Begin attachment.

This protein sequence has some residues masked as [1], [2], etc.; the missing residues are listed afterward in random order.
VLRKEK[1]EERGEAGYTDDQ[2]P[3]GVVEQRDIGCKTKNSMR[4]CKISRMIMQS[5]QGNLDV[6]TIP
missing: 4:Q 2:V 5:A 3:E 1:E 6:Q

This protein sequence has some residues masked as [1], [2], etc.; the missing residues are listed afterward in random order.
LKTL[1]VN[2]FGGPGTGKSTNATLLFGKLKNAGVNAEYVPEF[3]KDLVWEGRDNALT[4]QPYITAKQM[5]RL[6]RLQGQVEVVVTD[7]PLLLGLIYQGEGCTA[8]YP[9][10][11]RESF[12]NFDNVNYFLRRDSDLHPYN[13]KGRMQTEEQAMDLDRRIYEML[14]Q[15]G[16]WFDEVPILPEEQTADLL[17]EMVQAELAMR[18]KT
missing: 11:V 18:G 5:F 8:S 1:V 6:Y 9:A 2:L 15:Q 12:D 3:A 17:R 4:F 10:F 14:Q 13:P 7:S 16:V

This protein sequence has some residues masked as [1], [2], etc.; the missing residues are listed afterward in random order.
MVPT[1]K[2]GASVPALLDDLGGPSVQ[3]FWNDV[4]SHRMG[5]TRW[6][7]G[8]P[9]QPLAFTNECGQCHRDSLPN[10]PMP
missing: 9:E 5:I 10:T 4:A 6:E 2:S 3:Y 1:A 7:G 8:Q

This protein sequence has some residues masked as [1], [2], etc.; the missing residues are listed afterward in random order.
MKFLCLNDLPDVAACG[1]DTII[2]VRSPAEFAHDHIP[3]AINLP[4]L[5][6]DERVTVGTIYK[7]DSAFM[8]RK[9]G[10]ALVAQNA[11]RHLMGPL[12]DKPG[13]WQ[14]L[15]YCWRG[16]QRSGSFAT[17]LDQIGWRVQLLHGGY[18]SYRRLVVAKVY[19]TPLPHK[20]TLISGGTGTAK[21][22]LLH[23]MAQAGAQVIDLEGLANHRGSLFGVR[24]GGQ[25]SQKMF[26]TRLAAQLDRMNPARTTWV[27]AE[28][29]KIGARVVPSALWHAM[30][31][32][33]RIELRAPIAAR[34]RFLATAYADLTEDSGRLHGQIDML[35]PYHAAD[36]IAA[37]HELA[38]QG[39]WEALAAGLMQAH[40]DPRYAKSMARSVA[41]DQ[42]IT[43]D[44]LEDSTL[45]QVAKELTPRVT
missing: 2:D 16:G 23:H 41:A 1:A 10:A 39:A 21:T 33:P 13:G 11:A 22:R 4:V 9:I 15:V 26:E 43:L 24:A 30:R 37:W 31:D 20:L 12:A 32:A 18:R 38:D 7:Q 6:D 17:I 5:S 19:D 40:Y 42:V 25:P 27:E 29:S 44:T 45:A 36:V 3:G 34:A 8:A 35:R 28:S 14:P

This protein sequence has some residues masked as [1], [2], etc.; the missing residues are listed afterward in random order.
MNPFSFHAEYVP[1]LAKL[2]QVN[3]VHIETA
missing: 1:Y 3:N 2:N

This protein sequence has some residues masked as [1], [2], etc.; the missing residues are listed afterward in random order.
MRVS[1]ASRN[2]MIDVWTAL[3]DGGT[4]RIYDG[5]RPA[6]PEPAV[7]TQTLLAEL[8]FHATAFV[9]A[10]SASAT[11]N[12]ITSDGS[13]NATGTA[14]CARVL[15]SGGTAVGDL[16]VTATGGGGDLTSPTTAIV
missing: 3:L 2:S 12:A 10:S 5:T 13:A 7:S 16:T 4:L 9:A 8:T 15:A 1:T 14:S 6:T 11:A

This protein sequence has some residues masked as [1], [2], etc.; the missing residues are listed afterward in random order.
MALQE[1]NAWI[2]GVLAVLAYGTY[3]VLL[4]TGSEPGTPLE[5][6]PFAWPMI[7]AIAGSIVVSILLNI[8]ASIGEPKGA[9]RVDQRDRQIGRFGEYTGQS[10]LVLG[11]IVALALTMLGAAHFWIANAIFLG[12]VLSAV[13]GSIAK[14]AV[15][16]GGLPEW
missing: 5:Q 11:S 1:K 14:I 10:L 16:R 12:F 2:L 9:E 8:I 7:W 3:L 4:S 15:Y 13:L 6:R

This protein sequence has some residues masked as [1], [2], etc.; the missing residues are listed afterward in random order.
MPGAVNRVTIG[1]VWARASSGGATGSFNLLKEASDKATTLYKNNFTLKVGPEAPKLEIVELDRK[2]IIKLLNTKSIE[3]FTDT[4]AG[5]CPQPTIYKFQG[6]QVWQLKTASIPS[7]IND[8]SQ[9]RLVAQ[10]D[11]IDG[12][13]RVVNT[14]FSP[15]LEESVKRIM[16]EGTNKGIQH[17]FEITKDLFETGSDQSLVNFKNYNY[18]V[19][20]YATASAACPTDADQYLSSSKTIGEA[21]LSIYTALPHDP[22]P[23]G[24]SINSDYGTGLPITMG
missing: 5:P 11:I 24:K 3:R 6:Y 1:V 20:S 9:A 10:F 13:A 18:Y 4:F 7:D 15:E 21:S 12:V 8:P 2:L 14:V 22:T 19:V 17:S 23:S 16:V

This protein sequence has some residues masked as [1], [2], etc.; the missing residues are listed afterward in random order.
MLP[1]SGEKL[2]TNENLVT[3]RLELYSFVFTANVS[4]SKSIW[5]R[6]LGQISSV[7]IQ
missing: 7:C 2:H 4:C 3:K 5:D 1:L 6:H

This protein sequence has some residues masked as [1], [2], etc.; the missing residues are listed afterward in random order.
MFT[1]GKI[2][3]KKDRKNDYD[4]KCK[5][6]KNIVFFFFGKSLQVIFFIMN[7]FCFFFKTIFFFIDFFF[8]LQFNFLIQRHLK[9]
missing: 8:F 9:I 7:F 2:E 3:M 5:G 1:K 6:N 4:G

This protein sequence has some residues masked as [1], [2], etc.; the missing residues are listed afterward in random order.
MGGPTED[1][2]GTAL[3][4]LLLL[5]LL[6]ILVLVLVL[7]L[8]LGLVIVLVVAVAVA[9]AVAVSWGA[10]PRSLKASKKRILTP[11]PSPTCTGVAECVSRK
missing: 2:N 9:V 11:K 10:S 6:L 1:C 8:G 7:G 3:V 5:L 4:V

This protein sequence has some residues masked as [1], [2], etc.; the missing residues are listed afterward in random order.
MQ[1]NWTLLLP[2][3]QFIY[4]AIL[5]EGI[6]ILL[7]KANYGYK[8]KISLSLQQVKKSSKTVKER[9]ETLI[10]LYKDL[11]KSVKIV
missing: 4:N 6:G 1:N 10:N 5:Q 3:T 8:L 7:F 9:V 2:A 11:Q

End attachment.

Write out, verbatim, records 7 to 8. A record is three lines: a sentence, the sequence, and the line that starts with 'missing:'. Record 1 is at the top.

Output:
This protein sequence has some residues masked as [1], [2], etc.; the missing residues are listed afterward in random order.
MALQE[1]NAWI[2]GVLAVLAYGTY[3]VLL[4]TGSEPGTPLE[5][6]PFAWPMI[7]AIAGSIVVSILLNI[8]ASIGEPKGA[9]RVDQRDRQIGRFGEYTGQS[10]LVLG[11]IVALALTMLGAAHFWIANAIFLG[12]VLSAV[13]GSIAK[14]AV[15][16]GGLPEW
missing: 5:Q 11:S 1:K 14:I 10:L 16:R 12:F 2:L 9:E 8:I 7:W 3:L 4:S 15:Y 13:L 6:R

This protein sequence has some residues masked as [1], [2], etc.; the missing residues are listed afterward in random order.
MPGAVNRVTIG[1]VWARASSGGATGSFNLLKEASDKATTLYKNNFTLKVGPEAPKLEIVELDRK[2]IIKLLNTKSIE[3]FTDT[4]AG[5]CPQPTIYKFQG[6]QVWQLKTASIPS[7]IND[8]SQ[9]RLVAQ[10]D[11]IDG[12][13]RVVNT[14]FSP[15]LEESVKRIM[16]EGTNKGIQH[17]FEITKDLFETGSDQSLVNFKNYNY[18]V[19][20]YATASAACPTDADQYLSSSKTIGEA[21]LSIYTALPHDP[22]P[23]G[24]SINSDYGTGLPITMG
missing: 5:P 11:I 24:K 3:R 6:Y 1:V 20:S 9:A 10:F 13:A 18:Y 4:F 7:D 15:E 21:S 12:V 8:P 2:L 14:V 22:T 19:V 17:S 23:S 16:V